High Street Realities

I just read a statement from one of the founding partners of Scribbler. He said

Rents will have to be based on a percentage of turnover for a sufficient period to then establish a new level based on current trading conditions. It is vital that landlords understand that the world has changed,

I was just thinking about this in a broader sense this morning. Because Tamara is shielding, and I am being considerate of her (and of myself), I limit my visits to shops. Once a week to a local Waitrose and just twice in the last seven weeks to a local health food store. The rest is online.

So last night, Tamara placed the order at the health food store and paid for it, and I went and collected it. I skirted around the town to get to the shop and I waited outside. I waited while the number of customers in the shop went back to the allowed number (two people).

Then I put my head around the door to alert the manager that I was there to pick up the order.

While I waited I noticed that all the other shops were closed. I wondered how the owners were managing and how they would manage when things eased up again.

Ten days ago I met a friend. We stayed outdoors, on the common and we stayed a social distance apart. The sun was shining, it was warm, and there were lots of people dotted about on the grass. They were mostly young, and Dominic Cummings aside, the people there surely knew that they were only a day or two away (June before 1st June) when they would be able to meet and yet be within the rules.

My friend and I met again yesterday, same place, same time. It was colder and there were very few people about.

And that brings me to the death of the High Street. People need people, and when the sun shines they can congregate outside. But when the sun is not shining and it’s cold or it’s raining, where do they go?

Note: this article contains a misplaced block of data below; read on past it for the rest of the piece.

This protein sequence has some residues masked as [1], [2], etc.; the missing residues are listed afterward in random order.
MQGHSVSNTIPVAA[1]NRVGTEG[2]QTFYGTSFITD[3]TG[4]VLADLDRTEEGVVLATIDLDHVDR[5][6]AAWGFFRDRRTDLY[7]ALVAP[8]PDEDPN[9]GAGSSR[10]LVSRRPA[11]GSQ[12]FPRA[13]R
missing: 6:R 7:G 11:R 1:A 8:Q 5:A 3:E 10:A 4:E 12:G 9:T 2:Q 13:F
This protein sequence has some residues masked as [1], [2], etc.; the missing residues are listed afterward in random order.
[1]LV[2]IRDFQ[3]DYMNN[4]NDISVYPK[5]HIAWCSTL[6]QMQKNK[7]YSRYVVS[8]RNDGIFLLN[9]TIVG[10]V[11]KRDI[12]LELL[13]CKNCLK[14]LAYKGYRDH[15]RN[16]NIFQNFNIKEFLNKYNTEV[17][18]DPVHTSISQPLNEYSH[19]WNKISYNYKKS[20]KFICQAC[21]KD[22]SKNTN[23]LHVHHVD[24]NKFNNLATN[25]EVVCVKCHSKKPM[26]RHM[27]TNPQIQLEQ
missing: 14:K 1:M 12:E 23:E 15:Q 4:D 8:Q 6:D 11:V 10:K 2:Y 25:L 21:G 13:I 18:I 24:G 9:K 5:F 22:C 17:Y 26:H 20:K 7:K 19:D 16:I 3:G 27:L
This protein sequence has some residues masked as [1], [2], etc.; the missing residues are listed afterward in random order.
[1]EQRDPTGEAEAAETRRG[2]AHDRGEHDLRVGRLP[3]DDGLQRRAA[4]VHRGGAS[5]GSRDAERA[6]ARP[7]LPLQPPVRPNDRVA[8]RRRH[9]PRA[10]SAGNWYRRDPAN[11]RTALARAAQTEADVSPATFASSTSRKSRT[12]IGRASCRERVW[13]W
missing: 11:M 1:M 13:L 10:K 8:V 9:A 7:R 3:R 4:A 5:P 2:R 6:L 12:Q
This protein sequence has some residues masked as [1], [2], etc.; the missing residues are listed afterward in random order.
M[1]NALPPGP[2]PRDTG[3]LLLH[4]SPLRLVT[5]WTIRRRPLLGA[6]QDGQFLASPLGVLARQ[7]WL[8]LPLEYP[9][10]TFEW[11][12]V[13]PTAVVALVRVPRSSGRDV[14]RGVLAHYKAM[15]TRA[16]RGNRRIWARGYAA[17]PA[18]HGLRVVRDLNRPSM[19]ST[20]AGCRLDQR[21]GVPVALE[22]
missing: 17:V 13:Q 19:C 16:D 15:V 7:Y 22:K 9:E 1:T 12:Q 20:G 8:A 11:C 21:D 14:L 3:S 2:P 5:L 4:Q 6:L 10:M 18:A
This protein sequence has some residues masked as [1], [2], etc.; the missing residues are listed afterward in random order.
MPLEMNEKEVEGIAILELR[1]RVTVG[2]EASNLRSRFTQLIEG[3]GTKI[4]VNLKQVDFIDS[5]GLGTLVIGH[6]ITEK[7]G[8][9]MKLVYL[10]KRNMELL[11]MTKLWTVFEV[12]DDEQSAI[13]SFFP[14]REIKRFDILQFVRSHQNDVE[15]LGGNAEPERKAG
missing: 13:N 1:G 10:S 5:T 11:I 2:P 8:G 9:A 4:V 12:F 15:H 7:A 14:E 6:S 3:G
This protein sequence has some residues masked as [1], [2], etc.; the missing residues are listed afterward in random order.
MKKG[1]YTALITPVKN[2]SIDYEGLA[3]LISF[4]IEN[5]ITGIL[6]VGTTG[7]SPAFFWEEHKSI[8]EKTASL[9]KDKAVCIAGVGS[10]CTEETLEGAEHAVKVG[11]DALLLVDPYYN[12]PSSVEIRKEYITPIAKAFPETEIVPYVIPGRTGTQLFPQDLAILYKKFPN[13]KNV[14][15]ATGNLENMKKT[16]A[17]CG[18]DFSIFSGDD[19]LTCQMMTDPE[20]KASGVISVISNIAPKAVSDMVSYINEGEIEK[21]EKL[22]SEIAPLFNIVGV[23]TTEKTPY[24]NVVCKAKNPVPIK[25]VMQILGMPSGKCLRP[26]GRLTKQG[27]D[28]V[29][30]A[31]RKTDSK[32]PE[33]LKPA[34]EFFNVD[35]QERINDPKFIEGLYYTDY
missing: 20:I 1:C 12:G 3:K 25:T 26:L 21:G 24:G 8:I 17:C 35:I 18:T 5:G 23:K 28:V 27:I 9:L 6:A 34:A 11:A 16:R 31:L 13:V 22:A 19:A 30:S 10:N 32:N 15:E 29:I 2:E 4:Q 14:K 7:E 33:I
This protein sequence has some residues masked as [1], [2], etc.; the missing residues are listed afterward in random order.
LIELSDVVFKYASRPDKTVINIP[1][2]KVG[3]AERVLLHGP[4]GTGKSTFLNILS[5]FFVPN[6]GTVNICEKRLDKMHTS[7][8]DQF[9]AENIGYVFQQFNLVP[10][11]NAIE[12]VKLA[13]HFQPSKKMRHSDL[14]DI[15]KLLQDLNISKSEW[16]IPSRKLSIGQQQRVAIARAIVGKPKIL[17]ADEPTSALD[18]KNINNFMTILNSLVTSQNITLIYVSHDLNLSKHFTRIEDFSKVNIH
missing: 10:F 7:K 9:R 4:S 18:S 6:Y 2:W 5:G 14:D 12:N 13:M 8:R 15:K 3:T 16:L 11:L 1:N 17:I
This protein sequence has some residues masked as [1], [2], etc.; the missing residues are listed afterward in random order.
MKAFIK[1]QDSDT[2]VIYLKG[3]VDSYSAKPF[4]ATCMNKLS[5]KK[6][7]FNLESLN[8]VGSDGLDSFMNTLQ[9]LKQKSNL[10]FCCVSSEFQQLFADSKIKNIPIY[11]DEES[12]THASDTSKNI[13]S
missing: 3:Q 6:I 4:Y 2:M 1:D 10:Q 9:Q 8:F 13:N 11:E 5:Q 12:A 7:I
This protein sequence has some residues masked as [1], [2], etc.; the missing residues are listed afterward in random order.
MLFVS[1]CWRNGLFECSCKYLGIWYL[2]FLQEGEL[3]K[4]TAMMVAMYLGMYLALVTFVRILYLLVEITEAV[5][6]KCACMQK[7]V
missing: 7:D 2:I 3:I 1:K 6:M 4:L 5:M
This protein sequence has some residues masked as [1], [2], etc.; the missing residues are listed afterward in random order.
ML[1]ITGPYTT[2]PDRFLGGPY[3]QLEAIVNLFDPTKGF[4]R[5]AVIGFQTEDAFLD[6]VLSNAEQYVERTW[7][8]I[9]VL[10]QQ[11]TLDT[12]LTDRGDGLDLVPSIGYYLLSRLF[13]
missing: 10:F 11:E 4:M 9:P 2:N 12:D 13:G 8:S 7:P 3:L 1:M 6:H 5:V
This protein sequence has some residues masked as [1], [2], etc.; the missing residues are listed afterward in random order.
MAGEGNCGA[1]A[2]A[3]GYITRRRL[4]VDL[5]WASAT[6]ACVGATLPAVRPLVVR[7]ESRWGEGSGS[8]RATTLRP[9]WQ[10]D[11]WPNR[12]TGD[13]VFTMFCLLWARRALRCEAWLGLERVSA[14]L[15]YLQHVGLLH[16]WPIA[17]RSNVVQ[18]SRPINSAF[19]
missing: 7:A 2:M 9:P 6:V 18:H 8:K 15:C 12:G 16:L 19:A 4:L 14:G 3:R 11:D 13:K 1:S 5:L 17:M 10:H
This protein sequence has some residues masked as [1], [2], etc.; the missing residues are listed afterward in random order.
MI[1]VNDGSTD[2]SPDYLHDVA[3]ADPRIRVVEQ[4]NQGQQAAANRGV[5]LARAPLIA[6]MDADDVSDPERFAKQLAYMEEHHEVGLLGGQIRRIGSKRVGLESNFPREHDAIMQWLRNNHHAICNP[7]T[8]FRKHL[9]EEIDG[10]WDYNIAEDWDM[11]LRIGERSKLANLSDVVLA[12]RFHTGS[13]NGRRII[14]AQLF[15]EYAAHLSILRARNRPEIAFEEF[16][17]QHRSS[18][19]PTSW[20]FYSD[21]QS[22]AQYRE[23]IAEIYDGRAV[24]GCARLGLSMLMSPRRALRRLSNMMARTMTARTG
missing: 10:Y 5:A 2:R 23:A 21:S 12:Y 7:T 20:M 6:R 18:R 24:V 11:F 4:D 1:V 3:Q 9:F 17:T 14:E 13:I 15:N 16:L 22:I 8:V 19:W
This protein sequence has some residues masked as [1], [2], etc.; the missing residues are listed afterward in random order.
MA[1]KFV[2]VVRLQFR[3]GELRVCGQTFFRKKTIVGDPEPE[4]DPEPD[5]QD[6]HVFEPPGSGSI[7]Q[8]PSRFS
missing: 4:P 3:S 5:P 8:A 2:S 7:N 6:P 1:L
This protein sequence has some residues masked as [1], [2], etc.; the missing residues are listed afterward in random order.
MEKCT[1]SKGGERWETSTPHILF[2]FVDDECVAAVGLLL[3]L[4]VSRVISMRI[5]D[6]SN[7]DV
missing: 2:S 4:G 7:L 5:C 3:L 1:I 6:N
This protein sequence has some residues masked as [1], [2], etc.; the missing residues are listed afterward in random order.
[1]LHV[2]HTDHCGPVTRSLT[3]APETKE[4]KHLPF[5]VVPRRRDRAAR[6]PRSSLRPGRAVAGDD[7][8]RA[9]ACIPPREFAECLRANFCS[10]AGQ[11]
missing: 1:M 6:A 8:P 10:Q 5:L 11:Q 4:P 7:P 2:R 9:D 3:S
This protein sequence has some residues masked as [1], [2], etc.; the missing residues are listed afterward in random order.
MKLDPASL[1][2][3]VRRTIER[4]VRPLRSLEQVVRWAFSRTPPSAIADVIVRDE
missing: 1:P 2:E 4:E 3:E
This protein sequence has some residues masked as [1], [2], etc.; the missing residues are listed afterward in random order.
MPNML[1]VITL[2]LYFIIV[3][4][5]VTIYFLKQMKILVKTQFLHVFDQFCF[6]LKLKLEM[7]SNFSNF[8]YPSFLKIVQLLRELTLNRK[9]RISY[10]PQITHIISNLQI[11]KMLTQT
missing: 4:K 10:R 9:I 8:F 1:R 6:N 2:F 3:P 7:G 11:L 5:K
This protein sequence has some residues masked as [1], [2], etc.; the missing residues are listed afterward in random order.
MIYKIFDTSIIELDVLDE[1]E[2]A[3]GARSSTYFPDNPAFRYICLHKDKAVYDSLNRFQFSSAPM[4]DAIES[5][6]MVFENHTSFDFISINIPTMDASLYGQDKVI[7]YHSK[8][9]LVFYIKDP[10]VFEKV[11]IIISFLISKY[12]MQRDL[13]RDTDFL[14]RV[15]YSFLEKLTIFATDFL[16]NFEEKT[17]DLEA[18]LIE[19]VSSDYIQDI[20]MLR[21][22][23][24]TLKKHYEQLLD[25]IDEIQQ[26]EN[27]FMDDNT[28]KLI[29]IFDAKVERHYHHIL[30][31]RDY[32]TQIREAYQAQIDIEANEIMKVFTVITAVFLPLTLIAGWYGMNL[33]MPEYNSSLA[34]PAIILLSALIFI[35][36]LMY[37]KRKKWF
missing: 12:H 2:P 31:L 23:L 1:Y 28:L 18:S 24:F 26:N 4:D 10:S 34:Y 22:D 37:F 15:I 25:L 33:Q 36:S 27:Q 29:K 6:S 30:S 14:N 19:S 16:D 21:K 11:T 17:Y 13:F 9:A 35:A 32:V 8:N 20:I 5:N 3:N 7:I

They can’t go to the shops or to a cafe at the moment.

So they stay at home.

That’s bad.

And the answer has got to be that Government does something radical to make the High Street viable.

Don’t attack online shopping: That’s not the way to do it.

People need somewhere to go to be near people – to be with people and to sense life around them. So recognise that huge benefit for people and society and help to give it to them.

Do away with business rates. Make landlords take a hit and do away with high rents.

Get radical and help the High Street.

Leave a comment

Fill in your details below or click an icon to log in:

WordPress.com Logo

You are commenting using your WordPress.com account. Log Out /  Change )

Google photo

You are commenting using your Google account. Log Out /  Change )

Twitter picture

You are commenting using your Twitter account. Log Out /  Change )

Facebook photo

You are commenting using your Facebook account. Log Out /  Change )

Connecting to %s

This site uses Akismet to reduce spam. Learn how your comment data is processed.